The whole first week went by without any more moose excitement.  My father noticed a billboard advertising a little park with a zoo, and decided to pull in.  The little zoo was nice, with lots of local wild animals.  Nowadays you would call it a conspiracy theory, because as we neared the moose exhibit we noticed two things: an empty fenced-in area, and a sign apologizing that the moose had died the week before.  Maybe if we knew that he had taken ill, we could have come sooner.  My mother drove the point home as she looked at the whitetail deer that looked up at us quite innocently. She sighed deeply and said, “We have driven a thousand miles to see a Wisconsin whitetail!”  It wasn’t the deer’s fault – at least I don’t think it was.

Our last and best chance came the final two days of our time in Canada. We camped in Sleeping Giant Provincial Park on the Sibley Peninsula, along Lake Superior’s western shores.  I remember listening to the ranger explain that if we wanted to see moose that we should visit a particular overlook of a large marshy area that was frequented by the big animals.  He circled two other likely spots on our map as well for back-ups. 

After supper, we jumped in the car and headed for the wildlife viewing platform.  I remember the views being large and my father pointing out all of the landmarks.  What he didn’t point out was a moose, because they were a no-show that evening.  The whole next day we explored many trails and overlooks.  I remember that we picked enough wild blueberries to fill up one of our aluminum cooking pots at one overlook.  And it was also there that we discovered that my brother Mike was afraid of heights.  At first, he hesitated walking out on a viewing platform that was built jutting out of a cliff that offered spectacular views of the Sleeping Giant rock formation.  When he finally managed to join us out on the platform he froze.  I had to take his hand and encourage his every tentative step to firm ground.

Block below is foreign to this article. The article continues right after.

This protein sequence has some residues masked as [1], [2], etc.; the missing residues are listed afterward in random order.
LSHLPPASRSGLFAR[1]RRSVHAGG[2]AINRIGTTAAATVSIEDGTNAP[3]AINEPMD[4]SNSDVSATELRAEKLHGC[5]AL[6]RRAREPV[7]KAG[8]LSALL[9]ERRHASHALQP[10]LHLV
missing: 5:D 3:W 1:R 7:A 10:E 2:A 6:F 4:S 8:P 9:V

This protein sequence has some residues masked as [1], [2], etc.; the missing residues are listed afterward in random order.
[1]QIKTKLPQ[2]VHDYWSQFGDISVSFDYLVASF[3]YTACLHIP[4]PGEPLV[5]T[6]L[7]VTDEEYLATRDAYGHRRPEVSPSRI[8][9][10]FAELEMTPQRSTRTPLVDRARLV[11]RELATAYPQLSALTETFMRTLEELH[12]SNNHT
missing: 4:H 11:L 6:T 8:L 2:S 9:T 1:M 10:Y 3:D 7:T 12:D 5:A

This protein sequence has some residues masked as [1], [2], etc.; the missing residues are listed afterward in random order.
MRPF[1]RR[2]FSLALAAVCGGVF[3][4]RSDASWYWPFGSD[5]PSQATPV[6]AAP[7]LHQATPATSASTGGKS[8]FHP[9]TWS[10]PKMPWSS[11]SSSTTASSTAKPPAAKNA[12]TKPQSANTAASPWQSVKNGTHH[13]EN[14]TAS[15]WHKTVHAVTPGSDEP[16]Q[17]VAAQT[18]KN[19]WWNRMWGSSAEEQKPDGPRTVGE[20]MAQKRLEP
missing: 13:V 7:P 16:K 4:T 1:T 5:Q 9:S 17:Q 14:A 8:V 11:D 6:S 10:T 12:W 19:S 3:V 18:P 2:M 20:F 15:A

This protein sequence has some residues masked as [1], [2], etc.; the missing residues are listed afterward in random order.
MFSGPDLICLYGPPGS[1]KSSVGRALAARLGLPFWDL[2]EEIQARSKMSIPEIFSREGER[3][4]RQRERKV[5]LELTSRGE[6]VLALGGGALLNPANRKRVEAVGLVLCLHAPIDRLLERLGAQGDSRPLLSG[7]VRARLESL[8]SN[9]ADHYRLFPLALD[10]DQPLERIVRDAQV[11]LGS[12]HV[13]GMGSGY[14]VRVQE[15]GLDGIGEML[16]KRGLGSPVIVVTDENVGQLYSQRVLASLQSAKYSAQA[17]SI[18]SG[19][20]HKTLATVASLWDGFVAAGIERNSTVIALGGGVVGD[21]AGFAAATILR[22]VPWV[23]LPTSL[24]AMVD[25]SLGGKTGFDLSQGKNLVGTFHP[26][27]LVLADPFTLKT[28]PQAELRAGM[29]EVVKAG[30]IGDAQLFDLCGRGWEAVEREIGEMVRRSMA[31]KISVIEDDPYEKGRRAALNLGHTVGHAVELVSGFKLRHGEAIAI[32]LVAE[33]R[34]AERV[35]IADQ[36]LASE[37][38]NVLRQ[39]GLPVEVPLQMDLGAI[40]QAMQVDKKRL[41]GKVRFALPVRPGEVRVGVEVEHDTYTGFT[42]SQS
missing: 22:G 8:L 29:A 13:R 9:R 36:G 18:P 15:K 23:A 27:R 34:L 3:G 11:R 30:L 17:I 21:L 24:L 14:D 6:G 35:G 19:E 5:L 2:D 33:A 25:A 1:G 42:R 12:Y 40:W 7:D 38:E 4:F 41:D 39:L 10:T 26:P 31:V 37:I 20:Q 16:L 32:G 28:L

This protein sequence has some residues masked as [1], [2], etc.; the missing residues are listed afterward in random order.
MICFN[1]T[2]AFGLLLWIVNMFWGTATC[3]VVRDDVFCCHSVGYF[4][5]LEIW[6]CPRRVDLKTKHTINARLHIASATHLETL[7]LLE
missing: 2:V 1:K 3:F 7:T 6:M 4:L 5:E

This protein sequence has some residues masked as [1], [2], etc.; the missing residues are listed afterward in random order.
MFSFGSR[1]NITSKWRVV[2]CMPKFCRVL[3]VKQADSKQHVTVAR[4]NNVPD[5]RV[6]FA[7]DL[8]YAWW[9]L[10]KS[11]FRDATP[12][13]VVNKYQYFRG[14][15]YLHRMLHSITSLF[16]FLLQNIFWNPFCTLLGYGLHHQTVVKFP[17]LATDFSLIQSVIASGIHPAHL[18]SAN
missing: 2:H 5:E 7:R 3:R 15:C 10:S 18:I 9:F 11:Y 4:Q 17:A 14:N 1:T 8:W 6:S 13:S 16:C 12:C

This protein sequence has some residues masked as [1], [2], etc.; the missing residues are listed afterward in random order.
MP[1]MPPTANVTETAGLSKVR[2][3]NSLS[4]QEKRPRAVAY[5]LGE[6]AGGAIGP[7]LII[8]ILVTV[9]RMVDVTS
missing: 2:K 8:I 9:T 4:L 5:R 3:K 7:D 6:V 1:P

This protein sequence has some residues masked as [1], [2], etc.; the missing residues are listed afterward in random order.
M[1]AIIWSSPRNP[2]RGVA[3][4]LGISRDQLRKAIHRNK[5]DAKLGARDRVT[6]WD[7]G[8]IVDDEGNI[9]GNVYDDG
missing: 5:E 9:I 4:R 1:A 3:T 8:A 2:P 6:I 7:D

The one thing we failed to see that day was a moose.  We even took one last drive out from camp after supper in the gathering darkness to check out the supposed moose feeding area one last time.  Nothing.  My mother passed away in 1979 with a wild moose sighting still not checked off her bucket list.

I have been fortunate enough to see moose in the wild.  When our oldest son was just six months old we took a camping trip of our own and we saw several moose in Yellowstone Park.  And, about ten years ago, I was hunting whitetail deer in Alberta, Canada and there was one afternoon that I saw a cow and calf moose as I munched a mid-day sandwich.  Then later that same afternoon I saw a big bull moose with impressive headgear pass by at about fifty yards.  But I failed to see a deer that afternoon, the animal that I had traveled thousands of miles to hunt – maybe my mother was wondering what the shoe felt like on the other foot?

His Peace <><

Deacon Dan                

Photo by Danika Perkinson on Unsplash